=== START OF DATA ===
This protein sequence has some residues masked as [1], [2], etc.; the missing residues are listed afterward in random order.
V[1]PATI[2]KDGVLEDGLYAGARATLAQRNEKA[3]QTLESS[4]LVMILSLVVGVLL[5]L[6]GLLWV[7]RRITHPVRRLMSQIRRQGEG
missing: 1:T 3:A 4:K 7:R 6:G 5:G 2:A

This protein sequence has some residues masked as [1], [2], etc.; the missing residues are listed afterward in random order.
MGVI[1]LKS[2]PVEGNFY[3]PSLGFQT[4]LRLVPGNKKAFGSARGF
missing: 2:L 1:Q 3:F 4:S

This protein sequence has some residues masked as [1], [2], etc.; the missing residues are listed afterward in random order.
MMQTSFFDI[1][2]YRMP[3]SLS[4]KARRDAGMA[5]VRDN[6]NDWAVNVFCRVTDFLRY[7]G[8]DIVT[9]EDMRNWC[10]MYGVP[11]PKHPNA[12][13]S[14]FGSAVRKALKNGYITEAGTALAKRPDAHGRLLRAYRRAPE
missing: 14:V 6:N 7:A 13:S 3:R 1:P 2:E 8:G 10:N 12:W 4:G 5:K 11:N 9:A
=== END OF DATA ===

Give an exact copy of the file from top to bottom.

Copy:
This protein sequence has some residues masked as [1], [2], etc.; the missing residues are listed afterward in random order.
V[1]PATI[2]KDGVLEDGLYAGARATLAQRNEKA[3]QTLESS[4]LVMILSLVVGVLL[5]L[6]GLLWV[7]RRITHPVRRLMSQIRRQGEG
missing: 1:T 3:A 4:K 7:R 6:G 5:G 2:A

This protein sequence has some residues masked as [1], [2], etc.; the missing residues are listed afterward in random order.
MGVI[1]LKS[2]PVEGNFY[3]PSLGFQT[4]LRLVPGNKKAFGSARGF
missing: 2:L 1:Q 3:F 4:S

This protein sequence has some residues masked as [1], [2], etc.; the missing residues are listed afterward in random order.
MMQTSFFDI[1][2]YRMP[3]SLS[4]KARRDAGMA[5]VRDN[6]NDWAVNVFCRVTDFLRY[7]G[8]DIVT[9]EDMRNWC[10]MYGVP[11]PKHPNA[12][13]S[14]FGSAVRKALKNGYITEAGTALAKRPDAHGRLLRAYRRAPE
missing: 14:V 6:N 7:A 13:S 3:R 1:P 2:E 8:G 10:N 12:W 4:G 5:K 11:N 9:A